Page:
This report provides a review of the various options being pursued to reduce carbon intensities in five developing countries, namely Brazil, China, India, Indonesia and South Africa. These are major emerging economies, all of which are vulnerable to adverse effects from climate change, with their governments having to balance economic, environmental and social priorities. All have large carbon footprints; however, in each case, they have made commitments to reduce carbon intensities over the period to 2030 and, in some cases, beyond. The approach to be adopted varies from country to country, depending on both technical and economic drivers. China, India, Indonesia and South Africa have fossil fuel based economies, in which in three cases coal is the dominant energy source while for the other (Indonesia) coal is an important and growing component of the energy mix. In all four countries, while the introduction of renewable energy and nuclear power is being addressed to varying degrees, establishing higher efficiency coal-fired power plants is seen as an important and near-term step in reducing carbon intensities. At the same time, China, Indonesia and South Africa have shown interest in CCS as a future mitigation option, with government policies identifying it as a key development priority. In contrast, in India, there is at present little interest in the technology. In the case of Brazil, the very different energy mix compared to the other four countries means that there is little interest in CCS for the power sector since that is dominated by renewable energy use. However, while there is a lack of policies to support CCS, the government’s limitations on CO2 release from oil and gas extraction from the newly discovered deposits has provided a powerful driver for CCS related R&D. Following a description of the respective programmes, suggestions are made on the need to accelerate the development and deployment of CCS technologies, especially in those developing countries that have established policies to counter climate change and have recognised the potential importance of CCS as a carbon mitigation technique. It is also suggested that it is important to support the nearer-term but equally critical initiatives to establish higher efficiency and cleaner coal units for power and non-power applications.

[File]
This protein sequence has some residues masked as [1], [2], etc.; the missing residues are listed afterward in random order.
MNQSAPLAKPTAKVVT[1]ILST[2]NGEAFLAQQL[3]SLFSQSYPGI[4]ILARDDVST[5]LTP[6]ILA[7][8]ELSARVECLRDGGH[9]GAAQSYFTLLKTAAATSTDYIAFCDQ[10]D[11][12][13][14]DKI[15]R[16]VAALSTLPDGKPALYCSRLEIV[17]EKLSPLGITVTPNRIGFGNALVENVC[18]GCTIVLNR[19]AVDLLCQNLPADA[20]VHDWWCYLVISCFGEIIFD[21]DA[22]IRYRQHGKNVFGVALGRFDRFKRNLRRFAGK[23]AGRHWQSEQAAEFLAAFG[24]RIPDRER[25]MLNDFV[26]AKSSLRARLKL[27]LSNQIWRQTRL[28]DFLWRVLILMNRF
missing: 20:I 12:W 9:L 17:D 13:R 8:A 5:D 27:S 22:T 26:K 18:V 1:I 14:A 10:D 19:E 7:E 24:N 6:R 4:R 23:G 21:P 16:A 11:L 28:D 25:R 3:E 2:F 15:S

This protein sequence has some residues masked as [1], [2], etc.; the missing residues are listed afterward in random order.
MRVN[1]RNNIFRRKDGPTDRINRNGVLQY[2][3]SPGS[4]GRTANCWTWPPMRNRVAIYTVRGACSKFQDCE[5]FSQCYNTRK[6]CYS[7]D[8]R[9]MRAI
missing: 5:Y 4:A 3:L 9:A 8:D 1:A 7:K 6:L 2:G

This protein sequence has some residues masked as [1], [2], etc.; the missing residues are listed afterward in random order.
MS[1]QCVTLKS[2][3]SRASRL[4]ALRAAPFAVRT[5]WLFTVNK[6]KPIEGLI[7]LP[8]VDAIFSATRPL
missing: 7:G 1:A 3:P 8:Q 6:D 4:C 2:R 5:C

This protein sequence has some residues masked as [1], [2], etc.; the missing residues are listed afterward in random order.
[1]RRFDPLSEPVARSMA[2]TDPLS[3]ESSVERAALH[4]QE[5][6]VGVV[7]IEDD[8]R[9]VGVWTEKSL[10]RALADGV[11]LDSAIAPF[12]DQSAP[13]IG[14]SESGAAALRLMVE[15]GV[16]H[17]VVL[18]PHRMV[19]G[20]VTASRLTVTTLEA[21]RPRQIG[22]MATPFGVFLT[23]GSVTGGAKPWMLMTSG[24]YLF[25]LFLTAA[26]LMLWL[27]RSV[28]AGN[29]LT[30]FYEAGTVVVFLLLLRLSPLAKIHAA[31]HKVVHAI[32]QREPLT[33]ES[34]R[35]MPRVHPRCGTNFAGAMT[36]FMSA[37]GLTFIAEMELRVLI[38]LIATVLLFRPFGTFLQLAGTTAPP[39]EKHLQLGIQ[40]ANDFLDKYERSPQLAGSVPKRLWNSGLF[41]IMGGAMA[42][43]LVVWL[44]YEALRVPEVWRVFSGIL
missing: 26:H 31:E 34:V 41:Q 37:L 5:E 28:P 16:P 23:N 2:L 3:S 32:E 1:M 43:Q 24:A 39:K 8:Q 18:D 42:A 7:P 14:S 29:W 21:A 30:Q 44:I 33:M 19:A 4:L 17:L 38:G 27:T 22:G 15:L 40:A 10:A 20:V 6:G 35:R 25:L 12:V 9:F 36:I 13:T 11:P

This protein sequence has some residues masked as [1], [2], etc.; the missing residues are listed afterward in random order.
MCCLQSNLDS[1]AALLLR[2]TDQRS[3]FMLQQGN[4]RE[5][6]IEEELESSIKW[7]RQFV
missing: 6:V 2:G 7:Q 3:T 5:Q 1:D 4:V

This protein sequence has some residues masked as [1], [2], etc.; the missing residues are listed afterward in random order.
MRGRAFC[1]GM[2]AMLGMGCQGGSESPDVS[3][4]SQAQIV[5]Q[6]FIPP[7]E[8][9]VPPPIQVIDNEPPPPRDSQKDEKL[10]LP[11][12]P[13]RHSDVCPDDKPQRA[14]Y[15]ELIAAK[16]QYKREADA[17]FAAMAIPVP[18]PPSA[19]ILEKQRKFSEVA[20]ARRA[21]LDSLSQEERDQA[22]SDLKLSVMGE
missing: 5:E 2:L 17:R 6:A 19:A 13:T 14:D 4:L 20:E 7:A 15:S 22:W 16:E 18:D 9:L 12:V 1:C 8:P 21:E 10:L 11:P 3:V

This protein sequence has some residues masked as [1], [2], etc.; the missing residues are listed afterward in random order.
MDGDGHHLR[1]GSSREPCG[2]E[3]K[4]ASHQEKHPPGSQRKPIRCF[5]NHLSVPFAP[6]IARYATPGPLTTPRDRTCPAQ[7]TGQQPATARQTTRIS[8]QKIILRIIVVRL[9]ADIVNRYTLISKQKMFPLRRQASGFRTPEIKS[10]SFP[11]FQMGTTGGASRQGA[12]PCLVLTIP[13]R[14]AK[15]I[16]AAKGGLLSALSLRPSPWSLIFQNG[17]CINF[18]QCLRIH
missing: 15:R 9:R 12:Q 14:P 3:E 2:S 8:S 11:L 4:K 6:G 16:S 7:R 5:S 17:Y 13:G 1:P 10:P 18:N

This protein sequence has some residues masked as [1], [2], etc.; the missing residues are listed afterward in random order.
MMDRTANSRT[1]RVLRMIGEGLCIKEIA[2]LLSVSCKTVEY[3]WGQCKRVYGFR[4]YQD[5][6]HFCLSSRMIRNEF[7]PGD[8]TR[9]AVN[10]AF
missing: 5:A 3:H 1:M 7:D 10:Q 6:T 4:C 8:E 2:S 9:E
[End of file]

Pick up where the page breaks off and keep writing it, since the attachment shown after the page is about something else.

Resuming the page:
Title: Carbon mitigation technologies for emerging economies, CCC/198
Author(s): Dr Andrew Minchener
Publication Date: 01/05/2012